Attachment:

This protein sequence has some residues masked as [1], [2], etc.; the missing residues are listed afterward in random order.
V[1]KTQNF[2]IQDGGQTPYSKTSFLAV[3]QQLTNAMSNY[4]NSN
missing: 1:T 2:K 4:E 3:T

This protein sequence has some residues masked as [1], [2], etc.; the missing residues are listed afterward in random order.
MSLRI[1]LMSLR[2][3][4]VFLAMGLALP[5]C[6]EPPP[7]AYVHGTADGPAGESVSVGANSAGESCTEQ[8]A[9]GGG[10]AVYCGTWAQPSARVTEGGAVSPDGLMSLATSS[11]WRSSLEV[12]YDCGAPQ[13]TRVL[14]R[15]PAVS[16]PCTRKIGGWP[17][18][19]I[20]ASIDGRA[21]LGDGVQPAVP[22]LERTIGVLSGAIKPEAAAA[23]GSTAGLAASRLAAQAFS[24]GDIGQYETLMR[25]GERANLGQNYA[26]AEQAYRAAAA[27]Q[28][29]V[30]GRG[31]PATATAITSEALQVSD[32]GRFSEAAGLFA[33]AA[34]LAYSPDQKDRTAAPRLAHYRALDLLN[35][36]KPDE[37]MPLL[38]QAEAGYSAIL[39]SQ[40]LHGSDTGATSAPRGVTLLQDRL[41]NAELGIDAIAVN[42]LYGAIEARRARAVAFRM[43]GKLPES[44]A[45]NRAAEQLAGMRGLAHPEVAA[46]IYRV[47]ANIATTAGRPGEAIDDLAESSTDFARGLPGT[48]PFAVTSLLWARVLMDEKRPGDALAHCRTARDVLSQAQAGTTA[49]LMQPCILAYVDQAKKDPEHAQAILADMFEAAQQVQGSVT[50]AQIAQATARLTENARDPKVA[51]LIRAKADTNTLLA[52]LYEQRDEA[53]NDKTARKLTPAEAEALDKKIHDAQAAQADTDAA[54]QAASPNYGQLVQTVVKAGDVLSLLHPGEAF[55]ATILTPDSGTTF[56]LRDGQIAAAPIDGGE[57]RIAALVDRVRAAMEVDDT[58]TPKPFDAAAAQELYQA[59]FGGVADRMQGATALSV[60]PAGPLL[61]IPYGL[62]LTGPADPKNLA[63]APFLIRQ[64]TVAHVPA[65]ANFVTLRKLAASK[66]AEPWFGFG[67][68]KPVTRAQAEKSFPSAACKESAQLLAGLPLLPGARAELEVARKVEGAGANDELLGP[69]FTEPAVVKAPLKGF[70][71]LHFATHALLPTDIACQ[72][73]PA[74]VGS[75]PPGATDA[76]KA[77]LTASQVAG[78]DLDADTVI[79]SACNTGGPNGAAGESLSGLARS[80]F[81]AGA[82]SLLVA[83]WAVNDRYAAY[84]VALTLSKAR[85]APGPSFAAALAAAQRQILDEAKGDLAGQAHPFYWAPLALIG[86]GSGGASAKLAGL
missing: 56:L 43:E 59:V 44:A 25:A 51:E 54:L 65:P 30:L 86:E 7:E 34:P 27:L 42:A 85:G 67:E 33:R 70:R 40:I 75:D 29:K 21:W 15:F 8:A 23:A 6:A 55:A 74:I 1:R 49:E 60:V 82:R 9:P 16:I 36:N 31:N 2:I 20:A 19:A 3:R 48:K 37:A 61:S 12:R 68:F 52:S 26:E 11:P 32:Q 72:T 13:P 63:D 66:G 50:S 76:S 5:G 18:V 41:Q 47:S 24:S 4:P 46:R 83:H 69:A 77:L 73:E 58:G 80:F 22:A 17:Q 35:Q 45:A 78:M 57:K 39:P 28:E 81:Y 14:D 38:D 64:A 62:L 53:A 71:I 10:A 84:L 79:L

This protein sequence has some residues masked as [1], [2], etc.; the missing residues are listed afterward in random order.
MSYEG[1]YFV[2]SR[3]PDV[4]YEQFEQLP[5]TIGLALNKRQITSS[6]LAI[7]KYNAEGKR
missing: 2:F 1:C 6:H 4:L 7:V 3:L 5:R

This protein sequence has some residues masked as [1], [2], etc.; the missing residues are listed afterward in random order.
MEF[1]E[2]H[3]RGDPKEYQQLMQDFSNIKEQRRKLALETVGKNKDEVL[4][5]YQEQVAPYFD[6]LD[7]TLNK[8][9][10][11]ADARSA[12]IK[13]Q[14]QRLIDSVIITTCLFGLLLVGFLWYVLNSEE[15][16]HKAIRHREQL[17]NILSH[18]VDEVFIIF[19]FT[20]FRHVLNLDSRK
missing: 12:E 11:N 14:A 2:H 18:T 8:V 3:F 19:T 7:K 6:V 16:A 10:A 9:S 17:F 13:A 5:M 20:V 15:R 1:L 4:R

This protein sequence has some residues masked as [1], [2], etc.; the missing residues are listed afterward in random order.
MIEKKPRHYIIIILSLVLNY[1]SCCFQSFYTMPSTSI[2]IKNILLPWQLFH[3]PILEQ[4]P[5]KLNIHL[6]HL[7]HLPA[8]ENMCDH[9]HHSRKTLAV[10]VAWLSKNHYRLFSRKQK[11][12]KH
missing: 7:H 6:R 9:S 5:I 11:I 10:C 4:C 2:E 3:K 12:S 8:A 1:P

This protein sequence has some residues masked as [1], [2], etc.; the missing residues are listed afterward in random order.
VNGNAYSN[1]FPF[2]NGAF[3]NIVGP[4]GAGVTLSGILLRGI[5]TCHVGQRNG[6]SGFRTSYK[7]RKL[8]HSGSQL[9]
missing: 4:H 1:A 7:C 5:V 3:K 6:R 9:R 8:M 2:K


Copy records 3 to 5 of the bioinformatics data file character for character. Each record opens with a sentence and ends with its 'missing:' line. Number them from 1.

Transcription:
This protein sequence has some residues masked as [1], [2], etc.; the missing residues are listed afterward in random order.
MSYEG[1]YFV[2]SR[3]PDV[4]YEQFEQLP[5]TIGLALNKRQITSS[6]LAI[7]KYNAEGKR
missing: 2:F 1:C 6:H 4:L 7:V 3:L 5:R

This protein sequence has some residues masked as [1], [2], etc.; the missing residues are listed afterward in random order.
MEF[1]E[2]H[3]RGDPKEYQQLMQDFSNIKEQRRKLALETVGKNKDEVL[4][5]YQEQVAPYFD[6]LD[7]TLNK[8][9][10][11]ADARSA[12]IK[13]Q[14]QRLIDSVIITTCLFGLLLVGFLWYVLNSEE[15][16]HKAIRHREQL[17]NILSH[18]VDEVFIIF[19]FT[20]FRHVLNLDSRK
missing: 12:E 11:N 14:A 2:H 18:T 8:V 3:F 19:T 7:K 6:V 16:A 10:A 9:S 17:F 13:A 5:M 20:V 15:R 1:L 4:R

This protein sequence has some residues masked as [1], [2], etc.; the missing residues are listed afterward in random order.
MIEKKPRHYIIIILSLVLNY[1]SCCFQSFYTMPSTSI[2]IKNILLPWQLFH[3]PILEQ[4]P[5]KLNIHL[6]HL[7]HLPA[8]ENMCDH[9]HHSRKTLAV[10]VAWLSKNHYRLFSRKQK[11][12]KH
missing: 7:H 6:R 9:S 5:I 11:I 10:C 4:C 2:E 3:K 12:S 8:A 1:P